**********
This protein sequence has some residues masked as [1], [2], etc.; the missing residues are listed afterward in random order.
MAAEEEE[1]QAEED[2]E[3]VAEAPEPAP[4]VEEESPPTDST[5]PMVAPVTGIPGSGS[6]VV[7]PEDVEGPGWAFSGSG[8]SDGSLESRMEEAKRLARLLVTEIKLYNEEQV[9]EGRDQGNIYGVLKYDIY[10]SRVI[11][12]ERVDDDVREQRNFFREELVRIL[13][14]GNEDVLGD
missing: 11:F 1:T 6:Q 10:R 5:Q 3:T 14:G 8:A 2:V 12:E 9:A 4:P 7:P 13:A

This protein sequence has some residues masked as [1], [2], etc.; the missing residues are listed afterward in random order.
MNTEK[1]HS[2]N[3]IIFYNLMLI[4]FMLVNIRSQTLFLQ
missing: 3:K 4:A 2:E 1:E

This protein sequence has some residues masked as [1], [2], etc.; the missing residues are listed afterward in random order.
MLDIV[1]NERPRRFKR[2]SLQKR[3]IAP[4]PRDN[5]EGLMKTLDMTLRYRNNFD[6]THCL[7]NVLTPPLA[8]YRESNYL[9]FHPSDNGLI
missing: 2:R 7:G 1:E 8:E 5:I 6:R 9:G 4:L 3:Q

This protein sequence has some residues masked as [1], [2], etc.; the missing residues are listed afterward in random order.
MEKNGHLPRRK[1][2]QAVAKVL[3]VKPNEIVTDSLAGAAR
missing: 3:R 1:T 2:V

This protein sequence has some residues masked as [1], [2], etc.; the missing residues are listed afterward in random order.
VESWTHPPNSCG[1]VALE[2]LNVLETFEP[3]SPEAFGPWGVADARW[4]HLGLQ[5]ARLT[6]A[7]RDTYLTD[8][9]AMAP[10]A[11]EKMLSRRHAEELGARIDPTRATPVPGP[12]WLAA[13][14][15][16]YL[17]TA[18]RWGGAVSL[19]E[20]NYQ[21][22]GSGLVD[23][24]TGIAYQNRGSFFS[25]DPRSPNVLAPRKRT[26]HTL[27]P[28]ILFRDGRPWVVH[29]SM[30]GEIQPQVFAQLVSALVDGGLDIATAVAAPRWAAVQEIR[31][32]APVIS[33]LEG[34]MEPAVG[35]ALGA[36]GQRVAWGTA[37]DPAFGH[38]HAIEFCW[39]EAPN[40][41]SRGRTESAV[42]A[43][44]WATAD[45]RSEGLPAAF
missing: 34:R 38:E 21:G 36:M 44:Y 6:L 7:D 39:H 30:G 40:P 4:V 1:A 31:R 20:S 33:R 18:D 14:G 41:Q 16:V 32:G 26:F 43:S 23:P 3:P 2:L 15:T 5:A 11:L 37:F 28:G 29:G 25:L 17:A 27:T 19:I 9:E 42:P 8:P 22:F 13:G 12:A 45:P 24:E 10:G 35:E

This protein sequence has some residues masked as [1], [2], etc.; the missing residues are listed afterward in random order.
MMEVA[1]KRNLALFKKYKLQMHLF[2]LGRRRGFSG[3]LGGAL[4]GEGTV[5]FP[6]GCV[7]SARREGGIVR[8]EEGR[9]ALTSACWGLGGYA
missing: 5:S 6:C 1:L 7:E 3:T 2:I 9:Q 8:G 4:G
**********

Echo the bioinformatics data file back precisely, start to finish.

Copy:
This protein sequence has some residues masked as [1], [2], etc.; the missing residues are listed afterward in random order.
MAAEEEE[1]QAEED[2]E[3]VAEAPEPAP[4]VEEESPPTDST[5]PMVAPVTGIPGSGS[6]VV[7]PEDVEGPGWAFSGSG[8]SDGSLESRMEEAKRLARLLVTEIKLYNEEQV[9]EGRDQGNIYGVLKYDIY[10]SRVI[11][12]ERVDDDVREQRNFFREELVRIL[13][14]GNEDVLGD
missing: 11:F 1:T 6:Q 10:R 5:Q 3:T 14:G 8:A 2:V 12:E 9:A 4:P 7:P 13:A

This protein sequence has some residues masked as [1], [2], etc.; the missing residues are listed afterward in random order.
MNTEK[1]HS[2]N[3]IIFYNLMLI[4]FMLVNIRSQTLFLQ
missing: 3:K 4:A 2:E 1:E

This protein sequence has some residues masked as [1], [2], etc.; the missing residues are listed afterward in random order.
MLDIV[1]NERPRRFKR[2]SLQKR[3]IAP[4]PRDN[5]EGLMKTLDMTLRYRNNFD[6]THCL[7]NVLTPPLA[8]YRESNYL[9]FHPSDNGLI
missing: 2:R 7:G 1:E 8:E 5:I 6:R 9:G 4:L 3:Q

This protein sequence has some residues masked as [1], [2], etc.; the missing residues are listed afterward in random order.
MEKNGHLPRRK[1][2]QAVAKVL[3]VKPNEIVTDSLAGAAR
missing: 3:R 1:T 2:V

This protein sequence has some residues masked as [1], [2], etc.; the missing residues are listed afterward in random order.
VESWTHPPNSCG[1]VALE[2]LNVLETFEP[3]SPEAFGPWGVADARW[4]HLGLQ[5]ARLT[6]A[7]RDTYLTD[8][9]AMAP[10]A[11]EKMLSRRHAEELGARIDPTRATPVPGP[12]WLAA[13][14][15][16]YL[17]TA[18]RWGGAVSL[19]E[20]NYQ[21][22]GSGLVD[23][24]TGIAYQNRGSFFS[25]DPRSPNVLAPRKRT[26]HTL[27]P[28]ILFRDGRPWVVH[29]SM[30]GEIQPQVFAQLVSALVDGGLDIATAVAAPRWAAVQEIR[31][32]APVIS[33]LEG[34]MEPAVG[35]ALGA[36]GQRVAWGTA[37]DPAFGH[38]HAIEFCW[39]EAPN[40][41]SRGRTESAV[42]A[43][44]WATAD[45]RSEGLPAAF
missing: 34:R 38:E 21:G 36:M 44:Y 6:L 7:D 39:H 30:G 40:P 4:V 1:A 31:R 20:S 33:R 18:D 14:G 41:Q 16:V 32:G 26:F 43:S 23:P 3:P 2:L 15:T 5:A 11:L 37:F 28:G 29:G 25:L 17:A 27:T 19:I 9:E 42:P 8:P 22:F 13:G 12:A 45:P 24:E 10:G 35:E

This protein sequence has some residues masked as [1], [2], etc.; the missing residues are listed afterward in random order.
MMEVA[1]KRNLALFKKYKLQMHLF[2]LGRRRGFSG[3]LGGAL[4]GEGTV[5]FP[6]GCV[7]SARREGGIVR[8]EEGR[9]ALTSACWGLGGYA
missing: 5:S 6:C 1:L 7:E 3:T 2:I 9:Q 8:G 4:G